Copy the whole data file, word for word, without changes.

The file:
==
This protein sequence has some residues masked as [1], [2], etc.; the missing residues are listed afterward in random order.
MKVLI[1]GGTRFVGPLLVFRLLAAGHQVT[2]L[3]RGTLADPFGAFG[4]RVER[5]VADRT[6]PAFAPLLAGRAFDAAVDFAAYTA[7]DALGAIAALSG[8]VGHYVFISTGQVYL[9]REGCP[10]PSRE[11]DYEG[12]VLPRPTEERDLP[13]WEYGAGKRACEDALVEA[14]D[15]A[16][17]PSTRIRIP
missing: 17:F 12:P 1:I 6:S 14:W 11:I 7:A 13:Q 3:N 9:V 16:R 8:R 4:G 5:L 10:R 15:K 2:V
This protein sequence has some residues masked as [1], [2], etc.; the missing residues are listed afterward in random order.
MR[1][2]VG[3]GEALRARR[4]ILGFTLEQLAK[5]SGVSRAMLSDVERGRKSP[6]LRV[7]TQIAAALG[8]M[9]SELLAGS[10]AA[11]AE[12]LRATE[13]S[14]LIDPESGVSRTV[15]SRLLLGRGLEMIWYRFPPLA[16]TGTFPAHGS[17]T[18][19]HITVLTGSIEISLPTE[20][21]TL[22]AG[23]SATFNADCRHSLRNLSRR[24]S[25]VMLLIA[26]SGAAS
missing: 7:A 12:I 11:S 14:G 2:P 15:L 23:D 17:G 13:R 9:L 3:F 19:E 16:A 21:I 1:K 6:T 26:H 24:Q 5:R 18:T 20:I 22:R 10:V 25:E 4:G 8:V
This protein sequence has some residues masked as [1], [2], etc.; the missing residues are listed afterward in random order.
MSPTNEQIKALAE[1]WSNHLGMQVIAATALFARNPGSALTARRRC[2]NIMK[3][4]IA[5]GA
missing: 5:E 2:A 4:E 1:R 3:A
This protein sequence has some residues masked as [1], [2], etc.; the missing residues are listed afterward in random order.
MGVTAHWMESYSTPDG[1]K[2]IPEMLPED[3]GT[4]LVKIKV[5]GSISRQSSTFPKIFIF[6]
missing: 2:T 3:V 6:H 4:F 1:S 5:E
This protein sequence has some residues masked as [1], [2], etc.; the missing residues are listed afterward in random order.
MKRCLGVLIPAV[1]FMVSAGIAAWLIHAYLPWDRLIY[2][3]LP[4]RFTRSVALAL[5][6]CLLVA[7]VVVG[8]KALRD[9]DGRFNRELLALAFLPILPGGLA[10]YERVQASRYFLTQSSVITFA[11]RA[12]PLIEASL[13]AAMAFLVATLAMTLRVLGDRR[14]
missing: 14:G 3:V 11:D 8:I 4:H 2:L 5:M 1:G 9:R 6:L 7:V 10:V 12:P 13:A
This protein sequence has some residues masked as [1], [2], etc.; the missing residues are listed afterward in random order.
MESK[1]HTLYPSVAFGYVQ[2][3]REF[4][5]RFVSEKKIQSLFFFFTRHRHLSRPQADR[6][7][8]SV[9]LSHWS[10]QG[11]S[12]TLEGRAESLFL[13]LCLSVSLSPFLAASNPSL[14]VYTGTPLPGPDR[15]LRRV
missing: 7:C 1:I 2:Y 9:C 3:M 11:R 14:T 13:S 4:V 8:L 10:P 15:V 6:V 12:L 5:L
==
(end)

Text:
This protein sequence has some residues masked as [1], [2], etc.; the missing residues are listed afterward in random order.
MKVLI[1]GGTRFVGPLLVFRLLAAGHQVT[2]L[3]RGTLADPFGAFG[4]RVER[5]VADRT[6]PAFAPLLAGRAFDAAVDFAAYTA[7]DALGAIAALSG[8]VGHYVFISTGQVYL[9]REGCP[10]PSRE[11]DYEG[12]VLPRPTEERDLP[13]WEYGAGKRACEDALVEA[14]D[15]A[16][17]PSTRIRIP
missing: 17:F 12:P 1:I 6:S 14:W 11:I 7:A 13:Q 3:N 9:V 16:R 8:R 4:G 5:L 10:R 15:K 2:V
This protein sequence has some residues masked as [1], [2], etc.; the missing residues are listed afterward in random order.
MR[1][2]VG[3]GEALRARR[4]ILGFTLEQLAK[5]SGVSRAMLSDVERGRKSP[6]LRV[7]TQIAAALG[8]M[9]SELLAGS[10]AA[11]AE[12]LRATE[13]S[14]LIDPESGVSRTV[15]SRLLLGRGLEMIWYRFPPLA[16]TGTFPAHGS[17]T[18][19]HITVLTGSIEISLPTE[20][21]TL[22]AG[23]SATFNADCRHSLRNLSRR[24]S[25]VMLLIA[26]SGAAS
missing: 7:A 12:I 11:S 14:G 2:P 15:L 23:D 17:G 13:R 9:L 3:F 19:E 16:A 21:I 1:K 6:T 26:H 24:Q 5:R 18:T 20:I 22:R 10:V 25:E 4:G 8:V
This protein sequence has some residues masked as [1], [2], etc.; the missing residues are listed afterward in random order.
MSPTNEQIKALAE[1]WSNHLGMQVIAATALFARNPGSALTARRRC[2]NIMK[3][4]IA[5]GA
missing: 5:E 2:A 4:E 1:R 3:A
This protein sequence has some residues masked as [1], [2], etc.; the missing residues are listed afterward in random order.
MGVTAHWMESYSTPDG[1]K[2]IPEMLPED[3]GT[4]LVKIKV[5]GSISRQSSTFPKIFIF[6]
missing: 2:T 3:V 6:H 4:F 1:S 5:E
This protein sequence has some residues masked as [1], [2], etc.; the missing residues are listed afterward in random order.
MKRCLGVLIPAV[1]FMVSAGIAAWLIHAYLPWDRLIY[2][3]LP[4]RFTRSVALAL[5][6]CLLVA[7]VVVG[8]KALRD[9]DGRFNRELLALAFLPILPGGLA[10]YERVQASRYFLTQSSVITFA[11]RA[12]PLIEASL[13]AAMAFLVATLAMTLRVLGDRR[14]
missing: 14:G 3:V 11:D 8:I 4:H 2:L 5:M 1:G 9:R 6:L 7:V 10:V 12:P 13:A
This protein sequence has some residues masked as [1], [2], etc.; the missing residues are listed afterward in random order.
MESK[1]HTLYPSVAFGYVQ[2][3]REF[4][5]RFVSEKKIQSLFFFFTRHRHLSRPQADR[6][7][8]SV[9]LSHWS[10]QG[11]S[12]TLEGRAESLFL[13]LCLSVSLSPFLAASNPSL[14]VYTGTPLPGPDR[15]LRRV
missing: 7:C 1:I 2:Y 9:C 3:M 11:R 14:T 13:S 4:V 8:L 10:P 15:V 6:V 12:L 5:L